Bernadel stated that students who break dress codes are most often punished by Black and Brown girls. White girls then follow, with Black boys being the next to get punished. The issue for Black girls is not their clothes but their bodies. These girls are often viewed as more mature or adult at an early age.
Short-term, discipline actions that result from being dress coded may lead to reduced instruction time and hinder academic performance. Bernadel stated that code violations can lead to long-term shame in girls, especially Black girls, about how they express themselves as well as their appearance.
Cobb County's up-to-you policy regarding mask wearing is just one of many masking policies. It is up to the local authorities whether masks are necessary in schools. Most school districts that require facial coverings have the policy for all students, regardless of age or vaccination status. The Centers for Disease Control and Prevention recommends all school students, teachers, and staff wear masks regardless of their vaccination status.
Cobb County believes that parents are the best qualified to decide whether their child wears masks, but they aren't best equipped to make decisions about what their child wears on their bodies. Sophia submitted a petition to Change.org with over 2,000 signatures.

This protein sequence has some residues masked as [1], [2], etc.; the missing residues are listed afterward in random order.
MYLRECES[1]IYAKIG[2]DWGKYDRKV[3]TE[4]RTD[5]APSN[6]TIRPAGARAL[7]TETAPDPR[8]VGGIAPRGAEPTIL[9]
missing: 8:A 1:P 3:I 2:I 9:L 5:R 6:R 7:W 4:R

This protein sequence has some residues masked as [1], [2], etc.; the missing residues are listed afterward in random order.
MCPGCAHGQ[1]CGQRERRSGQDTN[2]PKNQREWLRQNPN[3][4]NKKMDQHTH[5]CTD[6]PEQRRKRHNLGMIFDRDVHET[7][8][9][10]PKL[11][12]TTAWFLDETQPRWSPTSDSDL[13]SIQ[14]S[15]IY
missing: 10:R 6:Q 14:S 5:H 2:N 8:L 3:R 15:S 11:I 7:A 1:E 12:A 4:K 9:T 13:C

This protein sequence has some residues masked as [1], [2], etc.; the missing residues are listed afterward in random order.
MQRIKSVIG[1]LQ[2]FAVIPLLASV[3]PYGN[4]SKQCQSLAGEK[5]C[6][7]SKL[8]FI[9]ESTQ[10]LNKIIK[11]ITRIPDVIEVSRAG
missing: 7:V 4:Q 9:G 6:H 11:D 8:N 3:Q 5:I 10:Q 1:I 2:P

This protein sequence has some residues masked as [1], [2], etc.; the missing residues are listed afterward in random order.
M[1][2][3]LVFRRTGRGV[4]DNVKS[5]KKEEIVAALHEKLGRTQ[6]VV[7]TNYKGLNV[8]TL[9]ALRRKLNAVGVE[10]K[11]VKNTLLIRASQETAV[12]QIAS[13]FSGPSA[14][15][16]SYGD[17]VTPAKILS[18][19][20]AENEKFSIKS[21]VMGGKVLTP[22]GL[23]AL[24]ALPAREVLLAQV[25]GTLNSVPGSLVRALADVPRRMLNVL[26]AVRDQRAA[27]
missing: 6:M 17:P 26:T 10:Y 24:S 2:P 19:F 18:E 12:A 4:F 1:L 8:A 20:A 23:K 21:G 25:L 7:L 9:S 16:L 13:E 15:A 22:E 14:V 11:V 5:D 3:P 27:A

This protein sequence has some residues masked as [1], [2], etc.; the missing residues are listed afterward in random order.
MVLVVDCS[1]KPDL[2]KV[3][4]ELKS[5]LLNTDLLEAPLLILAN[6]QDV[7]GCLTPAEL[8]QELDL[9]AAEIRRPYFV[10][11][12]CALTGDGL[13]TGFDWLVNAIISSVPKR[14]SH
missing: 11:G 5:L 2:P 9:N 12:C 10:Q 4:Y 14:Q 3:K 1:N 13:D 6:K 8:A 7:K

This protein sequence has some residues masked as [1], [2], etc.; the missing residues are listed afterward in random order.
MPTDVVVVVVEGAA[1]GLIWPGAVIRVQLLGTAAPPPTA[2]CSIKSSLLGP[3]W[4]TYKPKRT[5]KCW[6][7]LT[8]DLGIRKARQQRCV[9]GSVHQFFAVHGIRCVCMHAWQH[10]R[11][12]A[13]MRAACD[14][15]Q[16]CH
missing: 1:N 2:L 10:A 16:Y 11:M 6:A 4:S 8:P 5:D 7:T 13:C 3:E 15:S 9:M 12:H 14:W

Sarah Trevino, Sophia's mother and a local lawyer, stated that it is impossible to pick and choose which reasoning was used. You can use the same reasoning to place a piece of cloth on your child's face if you want to do so.
The Simpson Middle School dress code states that all dresses, shorts, and skirts must be at least fingertip length. This means that students must hold their arms straight up so their longest fingers touch the fabric. It also states that no skin should be exposed beyond the fingertip.
Sophia stated that her main problem with the dress code was its tendency to single out girls and make them responsible for the actions of boys.
Sophia stated that boys think they are just drooling on our shoulders. They don't care. They don't care. Even if they do care, it is not their fault. It is their fault.
Cobb County School Districts' website language used to be similar to Simpson Middle School's dress code. The middle school, however, confirmed that it follows the district's rules. The protest attracted media attention and the district appears to have changed the dress code to not mention the fingertip rule. A spokesperson for the district denied that dress codes in Simpson Middle Schools or districts had been changed.
Sophia is attempting to change the dress code of her school district to be gender-neutral and inclusive by bringing together her petition and Friday protests. Her solution? Her solution? A dress code that consists of shirts, bottoms and shoes.
This policy would allow tops to show the stomach, midriff and necklines, while bottoms could expose legs and thighs. All outfits must cover the groin and buttocks.
She stated that her protest and proposed dress code didn't get too much backlash and that teachers and other members of the community were supportive of her efforts. She sometimes has to make dirty looks at teachers she feels are judging her.